United Kingdom

Toronto Sun: ISIS Vows UK Carnage During Christmas Season

“The butchers of ISIS are vowing to turn the streets of Britain into rivers of blood in their latest propaganda effort. ISIS has now posted a chilling photo showing a murdered Santa Claus lying dead in the street. Standing over him is a balaclava-clad jihadist. And across the bottom is the heartless message: “O pigs of the cross, the day is near when your carnage will be gifts for your children.” One expert fears that the death cult is deadly serious about unleashing Christmas carnage. Rita Katz, director of the international terrorism study group Site Intel, said that Islamic State is spreading fear. “[By] using Christmas symbols like Santa Claus and depicting streets in England, IS-aligned groups [are] warning of attacks,” she told The UK Sun. The warning comes hot on the heels of the Christmas market massacre in the French city of Strasbourg. Five people died in the attack before the terrorist was killed by cops. A man suspected of supplying the gun that was used in the shooting attack was handed preliminary terror charges yesterday, said a judicial official close to the investigation. He is suspected of providing the weapon Cherif Chekatt used in his Dec. 11 market attack, a police source said. Chekatt, 29, died in a shootout with cops after four days on the run. In the days before the latest outrage in France, chatter was rampant on messaging platforms used by ISIS members and their supporters.”

BBC News: Teenager Sudesh Amman Jailed For Online Terror Videos

“A college student who shared an al-Qaeda magazine in a family WhatsApp group has been jailed after admitting 13 terror offences. Sudesh Amman, 18, from Harrow, told his siblings in a message "the Islamic State is here to stay". The Old Bailey heard Amman also possessed bomb-making manuals and a document called Bloody Brazilian Knife Fightin' Techniques. He was jailed for three years and four months by Judge Mark Lucraft QC. The Whatsapp group - entitled La Familia - included images of Amman's younger siblings in poses reminiscent of so-called Islamic State supporters - such as one finger salutes and wielding weaponry, the court heard. In messages with one family member, Amman suggested that as Yazidi women were slaves the Quran made it permissible to rape them.”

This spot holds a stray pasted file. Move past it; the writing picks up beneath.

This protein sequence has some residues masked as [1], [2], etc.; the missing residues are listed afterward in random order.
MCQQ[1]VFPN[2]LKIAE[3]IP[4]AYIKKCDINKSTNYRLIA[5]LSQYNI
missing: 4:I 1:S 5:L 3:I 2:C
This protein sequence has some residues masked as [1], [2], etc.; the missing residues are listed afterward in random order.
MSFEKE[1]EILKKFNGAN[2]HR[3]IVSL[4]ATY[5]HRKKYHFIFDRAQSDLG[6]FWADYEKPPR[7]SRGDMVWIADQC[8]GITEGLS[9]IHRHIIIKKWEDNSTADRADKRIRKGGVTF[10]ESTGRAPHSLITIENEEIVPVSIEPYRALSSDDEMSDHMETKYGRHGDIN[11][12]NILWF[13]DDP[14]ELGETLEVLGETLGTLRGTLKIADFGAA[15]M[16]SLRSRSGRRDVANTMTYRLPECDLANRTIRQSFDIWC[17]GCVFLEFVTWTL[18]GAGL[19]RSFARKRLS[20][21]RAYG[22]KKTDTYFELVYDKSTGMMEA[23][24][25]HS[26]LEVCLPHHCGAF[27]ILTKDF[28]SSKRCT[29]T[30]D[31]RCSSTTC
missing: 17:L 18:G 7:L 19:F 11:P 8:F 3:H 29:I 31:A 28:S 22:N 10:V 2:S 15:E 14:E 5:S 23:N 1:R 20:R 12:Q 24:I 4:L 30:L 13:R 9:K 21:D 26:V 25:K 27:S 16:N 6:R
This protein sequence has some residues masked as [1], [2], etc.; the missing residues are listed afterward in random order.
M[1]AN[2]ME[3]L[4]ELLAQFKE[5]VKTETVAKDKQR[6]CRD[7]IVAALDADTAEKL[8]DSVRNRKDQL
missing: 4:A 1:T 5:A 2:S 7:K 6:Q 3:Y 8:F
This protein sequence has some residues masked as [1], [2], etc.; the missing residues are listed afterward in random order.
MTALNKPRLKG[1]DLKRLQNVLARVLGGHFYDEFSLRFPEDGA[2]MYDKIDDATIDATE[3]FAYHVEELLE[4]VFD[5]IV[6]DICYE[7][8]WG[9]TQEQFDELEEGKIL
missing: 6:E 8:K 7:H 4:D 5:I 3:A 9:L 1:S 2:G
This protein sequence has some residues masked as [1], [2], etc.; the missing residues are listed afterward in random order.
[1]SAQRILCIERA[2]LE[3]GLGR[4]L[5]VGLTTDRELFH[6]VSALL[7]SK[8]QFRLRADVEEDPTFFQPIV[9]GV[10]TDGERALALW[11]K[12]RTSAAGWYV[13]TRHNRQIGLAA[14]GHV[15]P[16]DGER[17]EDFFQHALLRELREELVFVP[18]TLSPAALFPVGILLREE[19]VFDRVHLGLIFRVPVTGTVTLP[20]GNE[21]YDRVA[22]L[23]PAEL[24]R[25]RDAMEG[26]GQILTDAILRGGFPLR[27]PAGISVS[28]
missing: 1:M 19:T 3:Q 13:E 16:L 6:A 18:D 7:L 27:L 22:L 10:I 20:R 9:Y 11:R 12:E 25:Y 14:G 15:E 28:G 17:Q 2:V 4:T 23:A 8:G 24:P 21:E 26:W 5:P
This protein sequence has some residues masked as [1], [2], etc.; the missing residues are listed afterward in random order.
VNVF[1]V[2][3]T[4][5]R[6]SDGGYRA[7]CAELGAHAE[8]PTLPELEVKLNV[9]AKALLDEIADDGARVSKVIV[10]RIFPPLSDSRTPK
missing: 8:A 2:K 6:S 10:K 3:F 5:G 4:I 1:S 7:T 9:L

The Guardian: UK Couple Who Named Baby After Hitler Jailed For Terror Group Membership

“A neo-Nazi couple who named their baby son after Adolf Hitler and made their home a “shrine to extreme racism” have been jailed for membership of a terrorist group. Adam Thomas was pictured cradling his son while wearing the hooded robes of the Ku Klux Klan. His partner, Claudia Patatas, believed “all Jews must be put to death”, a trial at Birmingham crown court heard. The pair had a long history of violent racist beliefs, said the judge, Melbourne Inman QC, and both had claimed they were “willing to murder a mixed-race child” to further their neo-Nazi agenda. “These are not idle words,” the judge said. “The vile regime you and Thomas worship, and which you wish to impose on this country, did – and would do – exactly that.” Thomas, 22, and Patatas, 38, cried and held hands in the dock as they were jailed for six years and six months, and five years respectively. The couple, from Banbury in Oxfordshire, were last week found guilty of being members of the far-right organisation National Action, which was banned in 2016. Their friend Darren Fletcher, who admitted National Action membership before the trial, was jailed for five years for the same offence. In all, six people were sentenced on Tuesday for being members of the group, which the judge described as having horrific goals.”


CNN: Sweden Success Proves Houthis Will Only Respond To Force